Milford’s Williams eyes ‘grand’ return
Of all the pains incurred by injury to a high school athlete, one stands out most …
“It’s not the physical, it’s the mental part,” said Milford High sprint sensation Viankah Williams. “Pushing through on your own each day? That’s the hard part.”
If things were right in the world, both Williams would be shredding opponents indoors. As accomplished already as most any track athlete in this region’s rich history, her potential on the track is basically limitless, if healthy.
And therein lies the drag this winter and for the senior Williams, throughout her high school career basically. She has not competed this winter, instead paying the price in rehab and physical therapy, doing anything she can to rebuild her body while playing counselor to her teammates, who do their best to hold things together without their superstar.
“I go to practice every day and try to make as many meets as I can,” said Williams, whose role as a leader and inspiration to track athletes was noted in the fall by Spartan classmate and fellow long-jumper Victor Garcia.
“She’s amazing,” said Garcia. “I’ve learned so much from her.”
Williams’ work is clearly paying off. Garcia leaped 20-7.5 indoors recently at the Dartmouth Relays, an eye-popping effort.
But Williams is intent on finally getting those hamstrings right.
If you were keeping score at home, in three-plus years of indoor and outdoor track, Williams has won six state titles, weaving those performances around an ungodly eight hamstring pulls.
But it was the most recent flare-up in December where the frustration came to a boil.
“We really needed a better plan,” said Williams. “My hamstrings were weak, and I needed to work on strengthening my hips and glutes around them.”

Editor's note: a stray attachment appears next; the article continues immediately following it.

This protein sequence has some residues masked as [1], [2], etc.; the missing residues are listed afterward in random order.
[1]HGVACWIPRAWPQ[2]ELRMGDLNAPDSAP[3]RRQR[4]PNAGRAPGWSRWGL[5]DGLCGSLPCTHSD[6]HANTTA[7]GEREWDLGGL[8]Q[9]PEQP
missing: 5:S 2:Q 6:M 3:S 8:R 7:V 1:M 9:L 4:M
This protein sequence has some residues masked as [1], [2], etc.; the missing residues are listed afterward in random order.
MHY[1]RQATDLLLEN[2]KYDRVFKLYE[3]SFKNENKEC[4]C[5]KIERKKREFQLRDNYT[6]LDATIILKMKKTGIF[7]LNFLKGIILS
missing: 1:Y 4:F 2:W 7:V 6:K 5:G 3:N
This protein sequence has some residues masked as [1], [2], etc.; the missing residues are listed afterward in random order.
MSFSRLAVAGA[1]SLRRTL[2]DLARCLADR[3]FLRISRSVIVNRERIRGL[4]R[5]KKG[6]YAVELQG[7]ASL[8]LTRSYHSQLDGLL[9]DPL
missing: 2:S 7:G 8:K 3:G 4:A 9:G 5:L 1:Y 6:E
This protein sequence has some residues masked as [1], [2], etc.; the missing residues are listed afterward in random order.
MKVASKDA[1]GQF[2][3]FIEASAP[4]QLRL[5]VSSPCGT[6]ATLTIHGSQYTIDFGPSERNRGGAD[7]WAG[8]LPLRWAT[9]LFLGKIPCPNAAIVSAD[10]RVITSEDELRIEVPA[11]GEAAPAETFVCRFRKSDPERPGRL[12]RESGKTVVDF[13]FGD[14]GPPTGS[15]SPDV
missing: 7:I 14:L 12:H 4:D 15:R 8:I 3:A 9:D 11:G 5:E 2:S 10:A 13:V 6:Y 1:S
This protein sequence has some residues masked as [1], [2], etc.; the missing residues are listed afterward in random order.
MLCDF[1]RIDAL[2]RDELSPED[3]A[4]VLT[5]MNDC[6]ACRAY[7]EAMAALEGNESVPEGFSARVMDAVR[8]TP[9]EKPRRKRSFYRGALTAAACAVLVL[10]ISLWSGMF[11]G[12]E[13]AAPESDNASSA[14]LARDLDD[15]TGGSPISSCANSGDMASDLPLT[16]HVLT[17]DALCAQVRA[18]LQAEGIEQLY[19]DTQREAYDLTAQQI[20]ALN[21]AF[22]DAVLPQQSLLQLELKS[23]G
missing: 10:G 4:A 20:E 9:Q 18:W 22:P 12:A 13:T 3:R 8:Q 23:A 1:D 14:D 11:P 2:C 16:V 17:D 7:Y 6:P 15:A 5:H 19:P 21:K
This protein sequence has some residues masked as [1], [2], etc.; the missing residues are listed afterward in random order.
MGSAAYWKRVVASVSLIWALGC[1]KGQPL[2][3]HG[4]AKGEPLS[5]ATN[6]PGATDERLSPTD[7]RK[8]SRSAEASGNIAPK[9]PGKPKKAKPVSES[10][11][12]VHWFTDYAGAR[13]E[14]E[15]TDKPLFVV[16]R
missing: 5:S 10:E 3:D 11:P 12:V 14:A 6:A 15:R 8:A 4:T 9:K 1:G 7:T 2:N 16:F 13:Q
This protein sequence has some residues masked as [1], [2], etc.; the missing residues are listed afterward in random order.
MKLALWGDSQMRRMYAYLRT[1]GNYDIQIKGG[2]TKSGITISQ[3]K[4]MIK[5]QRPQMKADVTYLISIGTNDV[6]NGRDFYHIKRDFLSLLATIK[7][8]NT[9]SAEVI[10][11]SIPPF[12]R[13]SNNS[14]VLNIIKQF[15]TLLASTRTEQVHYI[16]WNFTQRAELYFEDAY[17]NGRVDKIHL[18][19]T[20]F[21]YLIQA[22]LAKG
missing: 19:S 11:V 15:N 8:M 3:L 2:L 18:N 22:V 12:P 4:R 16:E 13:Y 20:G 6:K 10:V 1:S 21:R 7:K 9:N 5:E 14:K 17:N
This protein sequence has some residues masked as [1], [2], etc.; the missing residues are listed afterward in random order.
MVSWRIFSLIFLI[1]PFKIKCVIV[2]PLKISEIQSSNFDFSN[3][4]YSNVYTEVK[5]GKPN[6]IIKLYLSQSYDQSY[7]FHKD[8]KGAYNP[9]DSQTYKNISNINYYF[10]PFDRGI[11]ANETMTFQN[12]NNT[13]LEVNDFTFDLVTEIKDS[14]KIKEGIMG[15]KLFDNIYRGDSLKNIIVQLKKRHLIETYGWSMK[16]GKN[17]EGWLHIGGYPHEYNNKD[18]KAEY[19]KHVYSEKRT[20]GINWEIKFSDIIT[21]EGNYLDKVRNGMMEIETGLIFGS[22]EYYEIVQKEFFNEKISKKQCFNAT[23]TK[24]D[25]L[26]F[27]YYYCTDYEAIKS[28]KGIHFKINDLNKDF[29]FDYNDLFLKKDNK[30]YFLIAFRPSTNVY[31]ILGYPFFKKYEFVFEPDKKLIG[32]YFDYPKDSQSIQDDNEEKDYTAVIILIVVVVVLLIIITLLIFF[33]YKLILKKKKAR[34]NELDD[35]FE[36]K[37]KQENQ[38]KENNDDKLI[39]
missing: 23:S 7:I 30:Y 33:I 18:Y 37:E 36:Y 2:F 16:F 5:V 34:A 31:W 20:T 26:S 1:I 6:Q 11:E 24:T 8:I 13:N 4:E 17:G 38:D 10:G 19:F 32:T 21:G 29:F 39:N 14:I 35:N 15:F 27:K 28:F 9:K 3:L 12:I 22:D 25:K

Williams, whose dad Vince carries some blue-chip bloodlines having played football with Hall of Famer and family friend Curtis Martin at the University of Pittsburgh, sought out a new specialist and began the long road back almost immediately.
There are days now, in the dead of winter, where the legs feel better and she dreams about pushing an early return. Her body needs time.
“My health comes first,” said Williams, whose stirring anchor run in the 4×200 in last winter’s states is still marveled about in track circles.
“I’m not coming back at 60 percent indoors. I’d rather have a grand comeback outdoors.”
That discipline shows amazing poise and forethought from a teenager. But Williams is just too well-schooled at handling adversity.
What Williams going? How does she persevere?
The answer, of course, is the same drive that makes her so special athletically. But there’s more to it.
“I’ve been very humbled by this experience. I know when obstacles come up in the future, I’ll be more prepared for them because of this,” admitted Williams, whose list of potential colleges includes top choice UConn, Quinnipiac, URI, Stony Brook and Binghamton, all Division 1 programs.
“I owe it to my parents, my friends, my teammates, my coaches to come back physically to what I can be. Without them all I would not be here. Without them I would not be this strong mentally.”
The return, as Williams said, could be grand.